Monday and Sweet Marie’s is still closed, so we set off in search of something called Rainbeau Jo’s that had good reviews on Yelp. We followed the map and ended up at the end of a runway. We tried entering the address into our own map app and ended up looking at a space in the middle of a golf course. Luckily, our under-caffeinated brains were able to recall reading in the guide book that the GPS coordinates are usually off by a small amount. Went to the Rainbeau Jo’s website, discovered that it’s actually a food truck, and clicked the “where are we?” link. Ta-da! there it was, in an industrial park. And utterly, utterly charming, even with dump trucks and noise all around. Beau and Jo are adorable and make top-notch coffee. They gave us our breakfast sandwiches in cups (since we can’t have the bread) and it was delicious. They were full of good advice and good cheer. Go find them.
Steve, making reservations for the luau Beau and Jo told us to go to.
Snorkling was on the menu for today. We’d been told that Po’ipu was the place to go for still water snorkling and that there’d been a lot of sea turtles there lately. The hotel concierge suggested we just go the Marriott in Po’ipu and rent our equipment there. It was our first trip to the southern end of the island. We went through the “tree tunnel” on the way:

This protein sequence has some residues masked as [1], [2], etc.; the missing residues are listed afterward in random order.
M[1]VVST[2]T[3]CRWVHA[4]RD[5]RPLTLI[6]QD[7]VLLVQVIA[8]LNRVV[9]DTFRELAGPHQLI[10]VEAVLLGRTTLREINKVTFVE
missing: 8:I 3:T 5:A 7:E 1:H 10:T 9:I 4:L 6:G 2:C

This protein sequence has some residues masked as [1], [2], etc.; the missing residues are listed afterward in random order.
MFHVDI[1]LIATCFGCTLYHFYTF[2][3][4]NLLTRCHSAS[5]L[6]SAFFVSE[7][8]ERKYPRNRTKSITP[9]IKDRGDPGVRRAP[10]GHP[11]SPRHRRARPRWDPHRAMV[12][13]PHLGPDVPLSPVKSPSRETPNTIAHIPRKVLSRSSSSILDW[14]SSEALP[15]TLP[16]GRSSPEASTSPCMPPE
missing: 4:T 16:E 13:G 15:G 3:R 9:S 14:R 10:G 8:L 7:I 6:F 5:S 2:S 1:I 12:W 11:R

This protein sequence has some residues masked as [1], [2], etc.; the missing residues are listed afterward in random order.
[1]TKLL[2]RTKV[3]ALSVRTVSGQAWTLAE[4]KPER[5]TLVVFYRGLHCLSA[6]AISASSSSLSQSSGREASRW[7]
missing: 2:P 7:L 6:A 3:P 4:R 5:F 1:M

The terrain turned flatter, more agricultural looking. From what we’ve heard, there isn’t much large-scale farming going on, but it looks like this is where it would have happened. It’s drier here, but not as dry as the western side, which is more desert-y. We never made it over there to see Waimea Canyon. Apparently it’s stunning and not-to-be-missed but we did so much driving from Lihue to Princeville that we just couldn’t face more commuting. Next time.
I didn’t even take photos at Po’ipu but other people did! Here’s the beach:
It was a bit more crowded for us, but still not bad.
You can see the reef at the top of the photo. There are beaches on either side where people were swimming and snorkling. We rented our stuff at the Marriott Waiohai and set up our chairs near their pool. We met a couple from South Dakota who are owners at the Aruba property next to the one Steve’s folks have. They were surprised that our hotel had sent us down here since cross-property use is forbidden in Aruba. Pleasantries exchanged, we headed down to the water.
It took me a minute to get the snorkling rhythm back. I’m not much of a swimmer, so I have to get the anxiety under control so I can breathe properly. An underwater camera is too much for me to add to my list. Luckily, there is an internet. These photos are all from Keoki Stender’s Marine Life Photography.
I saw a lot of these guys:
We saw a lot of these guys, too. The top bit flutters behind them quite fetchingly.
Moorish Idol. The fish, not the Moroccan TV show.
These guys reminded me of the cowfish in Aruba. I do so love the cowfish.
Female spotted boxfish
And then I’d spy one of these and just gasp.
male Christmas Wrasse
I thought of them as Lilly Pulitzer fish, all hot pink and lime green and turquoise blue. Bonkers.